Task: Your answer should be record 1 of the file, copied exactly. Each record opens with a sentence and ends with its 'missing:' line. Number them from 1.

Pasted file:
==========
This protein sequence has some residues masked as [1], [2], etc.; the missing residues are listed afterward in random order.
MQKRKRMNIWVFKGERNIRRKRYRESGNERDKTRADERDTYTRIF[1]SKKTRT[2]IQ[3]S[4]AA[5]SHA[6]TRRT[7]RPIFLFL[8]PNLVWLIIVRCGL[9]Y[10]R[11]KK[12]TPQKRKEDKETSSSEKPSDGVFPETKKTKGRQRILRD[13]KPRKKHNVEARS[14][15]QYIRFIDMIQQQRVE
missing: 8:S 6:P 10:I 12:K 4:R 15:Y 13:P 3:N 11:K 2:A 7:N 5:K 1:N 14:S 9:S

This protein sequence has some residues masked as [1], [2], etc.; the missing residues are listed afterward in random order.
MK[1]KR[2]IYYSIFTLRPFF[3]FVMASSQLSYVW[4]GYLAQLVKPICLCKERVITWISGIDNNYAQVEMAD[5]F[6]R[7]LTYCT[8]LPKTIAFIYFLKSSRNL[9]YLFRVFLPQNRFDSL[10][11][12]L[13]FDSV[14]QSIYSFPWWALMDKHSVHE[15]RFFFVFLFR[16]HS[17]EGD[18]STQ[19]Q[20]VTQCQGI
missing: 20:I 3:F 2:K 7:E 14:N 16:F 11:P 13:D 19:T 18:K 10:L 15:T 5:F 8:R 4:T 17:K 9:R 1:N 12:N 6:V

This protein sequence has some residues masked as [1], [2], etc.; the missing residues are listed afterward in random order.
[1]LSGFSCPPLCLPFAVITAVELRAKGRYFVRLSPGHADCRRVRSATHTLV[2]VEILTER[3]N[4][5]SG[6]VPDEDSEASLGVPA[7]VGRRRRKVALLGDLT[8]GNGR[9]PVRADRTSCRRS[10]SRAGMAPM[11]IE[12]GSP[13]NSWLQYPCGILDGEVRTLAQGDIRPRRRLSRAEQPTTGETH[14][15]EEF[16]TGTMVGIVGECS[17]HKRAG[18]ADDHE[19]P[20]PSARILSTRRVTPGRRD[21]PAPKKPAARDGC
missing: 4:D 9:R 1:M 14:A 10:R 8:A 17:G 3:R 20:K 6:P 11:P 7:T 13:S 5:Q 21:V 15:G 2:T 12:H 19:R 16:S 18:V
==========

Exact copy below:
This protein sequence has some residues masked as [1], [2], etc.; the missing residues are listed afterward in random order.
MQKRKRMNIWVFKGERNIRRKRYRESGNERDKTRADERDTYTRIF[1]SKKTRT[2]IQ[3]S[4]AA[5]SHA[6]TRRT[7]RPIFLFL[8]PNLVWLIIVRCGL[9]Y[10]R[11]KK[12]TPQKRKEDKETSSSEKPSDGVFPETKKTKGRQRILRD[13]KPRKKHNVEARS[14][15]QYIRFIDMIQQQRVE
missing: 8:S 6:P 10:I 12:K 4:R 15:Y 13:P 3:N 11:K 2:A 7:N 5:K 1:N 14:S 9:S